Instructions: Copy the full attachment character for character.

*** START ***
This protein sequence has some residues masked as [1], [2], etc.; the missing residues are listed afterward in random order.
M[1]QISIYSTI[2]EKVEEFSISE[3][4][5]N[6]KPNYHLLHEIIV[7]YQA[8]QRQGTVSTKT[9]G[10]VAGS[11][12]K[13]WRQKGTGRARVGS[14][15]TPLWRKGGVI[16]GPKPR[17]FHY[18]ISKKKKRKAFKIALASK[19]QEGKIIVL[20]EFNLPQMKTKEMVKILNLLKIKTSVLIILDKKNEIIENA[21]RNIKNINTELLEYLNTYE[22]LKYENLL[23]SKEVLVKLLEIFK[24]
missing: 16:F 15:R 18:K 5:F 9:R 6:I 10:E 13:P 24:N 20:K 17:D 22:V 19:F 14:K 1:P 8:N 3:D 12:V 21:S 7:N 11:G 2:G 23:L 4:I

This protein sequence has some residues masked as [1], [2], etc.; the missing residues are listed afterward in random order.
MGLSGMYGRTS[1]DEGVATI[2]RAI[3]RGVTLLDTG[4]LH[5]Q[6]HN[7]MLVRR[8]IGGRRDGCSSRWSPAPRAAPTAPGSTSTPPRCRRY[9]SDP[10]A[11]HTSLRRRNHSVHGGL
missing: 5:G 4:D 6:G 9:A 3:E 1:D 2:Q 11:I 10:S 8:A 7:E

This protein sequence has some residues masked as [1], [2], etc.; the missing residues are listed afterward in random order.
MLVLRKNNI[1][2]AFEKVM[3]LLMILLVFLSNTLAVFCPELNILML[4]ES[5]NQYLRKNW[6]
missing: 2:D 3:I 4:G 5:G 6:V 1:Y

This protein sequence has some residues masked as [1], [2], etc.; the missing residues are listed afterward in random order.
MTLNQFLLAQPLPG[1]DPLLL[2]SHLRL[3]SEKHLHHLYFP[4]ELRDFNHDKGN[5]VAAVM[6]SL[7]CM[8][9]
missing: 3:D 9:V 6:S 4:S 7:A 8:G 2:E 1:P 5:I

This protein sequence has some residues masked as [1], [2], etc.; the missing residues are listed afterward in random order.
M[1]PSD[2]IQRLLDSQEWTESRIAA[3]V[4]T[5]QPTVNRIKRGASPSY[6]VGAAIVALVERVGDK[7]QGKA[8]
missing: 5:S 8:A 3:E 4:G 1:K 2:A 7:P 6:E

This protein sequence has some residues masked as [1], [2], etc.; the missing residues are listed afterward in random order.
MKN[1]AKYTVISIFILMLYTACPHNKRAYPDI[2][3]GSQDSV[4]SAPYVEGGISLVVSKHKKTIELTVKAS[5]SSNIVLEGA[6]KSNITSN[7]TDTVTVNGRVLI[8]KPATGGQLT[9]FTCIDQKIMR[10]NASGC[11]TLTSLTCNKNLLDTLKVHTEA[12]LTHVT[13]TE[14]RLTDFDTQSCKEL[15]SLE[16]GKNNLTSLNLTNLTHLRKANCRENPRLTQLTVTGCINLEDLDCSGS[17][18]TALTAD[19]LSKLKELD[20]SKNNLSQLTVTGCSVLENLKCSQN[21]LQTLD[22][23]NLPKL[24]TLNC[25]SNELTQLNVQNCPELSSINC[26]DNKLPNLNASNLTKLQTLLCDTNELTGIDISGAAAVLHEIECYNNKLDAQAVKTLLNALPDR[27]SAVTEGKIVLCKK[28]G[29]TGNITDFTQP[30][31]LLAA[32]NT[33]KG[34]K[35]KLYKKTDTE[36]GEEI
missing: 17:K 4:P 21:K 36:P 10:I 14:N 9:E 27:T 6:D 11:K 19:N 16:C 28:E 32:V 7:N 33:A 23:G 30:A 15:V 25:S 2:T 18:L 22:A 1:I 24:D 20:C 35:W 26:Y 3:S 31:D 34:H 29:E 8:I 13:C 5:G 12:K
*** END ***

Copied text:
This protein sequence has some residues masked as [1], [2], etc.; the missing residues are listed afterward in random order.
M[1]QISIYSTI[2]EKVEEFSISE[3][4][5]N[6]KPNYHLLHEIIV[7]YQA[8]QRQGTVSTKT[9]G[10]VAGS[11][12]K[13]WRQKGTGRARVGS[14][15]TPLWRKGGVI[16]GPKPR[17]FHY[18]ISKKKKRKAFKIALASK[19]QEGKIIVL[20]EFNLPQMKTKEMVKILNLLKIKTSVLIILDKKNEIIENA[21]RNIKNINTELLEYLNTYE[22]LKYENLL[23]SKEVLVKLLEIFK[24]
missing: 16:F 15:R 18:K 5:F 9:R 6:I 10:E 13:P 24:N 20:K 17:D 22:V 19:F 14:K 1:P 8:N 3:D 12:V 21:S 7:N 11:G 2:G 23:L 4:I

This protein sequence has some residues masked as [1], [2], etc.; the missing residues are listed afterward in random order.
MGLSGMYGRTS[1]DEGVATI[2]RAI[3]RGVTLLDTG[4]LH[5]Q[6]HN[7]MLVRR[8]IGGRRDGCSSRWSPAPRAAPTAPGSTSTPPRCRRY[9]SDP[10]A[11]HTSLRRRNHSVHGGL
missing: 5:G 4:D 6:G 9:A 3:E 1:D 2:Q 11:I 10:S 8:A 7:E

This protein sequence has some residues masked as [1], [2], etc.; the missing residues are listed afterward in random order.
MLVLRKNNI[1][2]AFEKVM[3]LLMILLVFLSNTLAVFCPELNILML[4]ES[5]NQYLRKNW[6]
missing: 2:D 3:I 4:G 5:G 6:V 1:Y

This protein sequence has some residues masked as [1], [2], etc.; the missing residues are listed afterward in random order.
MTLNQFLLAQPLPG[1]DPLLL[2]SHLRL[3]SEKHLHHLYFP[4]ELRDFNHDKGN[5]VAAVM[6]SL[7]CM[8][9]
missing: 3:D 9:V 6:S 4:S 7:A 8:G 2:E 1:P 5:I

This protein sequence has some residues masked as [1], [2], etc.; the missing residues are listed afterward in random order.
M[1]PSD[2]IQRLLDSQEWTESRIAA[3]V[4]T[5]QPTVNRIKRGASPSY[6]VGAAIVALVERVGDK[7]QGKA[8]
missing: 5:S 8:A 3:E 4:G 1:K 2:A 7:P 6:E

This protein sequence has some residues masked as [1], [2], etc.; the missing residues are listed afterward in random order.
MKN[1]AKYTVISIFILMLYTACPHNKRAYPDI[2][3]GSQDSV[4]SAPYVEGGISLVVSKHKKTIELTVKAS[5]SSNIVLEGA[6]KSNITSN[7]TDTVTVNGRVLI[8]KPATGGQLT[9]FTCIDQKIMR[10]NASGC[11]TLTSLTCNKNLLDTLKVHTEA[12]LTHVT[13]TE[14]RLTDFDTQSCKEL[15]SLE[16]GKNNLTSLNLTNLTHLRKANCRENPRLTQLTVTGCINLEDLDCSGS[17][18]TALTAD[19]LSKLKELD[20]SKNNLSQLTVTGCSVLENLKCSQN[21]LQTLD[22][23]NLPKL[24]TLNC[25]SNELTQLNVQNCPELSSINC[26]DNKLPNLNASNLTKLQTLLCDTNELTGIDISGAAAVLHEIECYNNKLDAQAVKTLLNALPDR[27]SAVTEGKIVLCKK[28]G[29]TGNITDFTQP[30][31]LLAA[32]NT[33]KG[34]K[35]KLYKKTDTE[36]GEEI
missing: 17:K 4:P 21:K 36:P 10:I 14:N 9:E 27:T 6:D 11:K 19:N 16:C 28:E 32:V 7:N 33:A 23:G 30:A 15:V 25:S 2:T 18:L 22:A 1:I 24:D 20:C 35:W 26:Y 3:S 31:D 34:H 29:E 8:I 13:C 5:G 12:K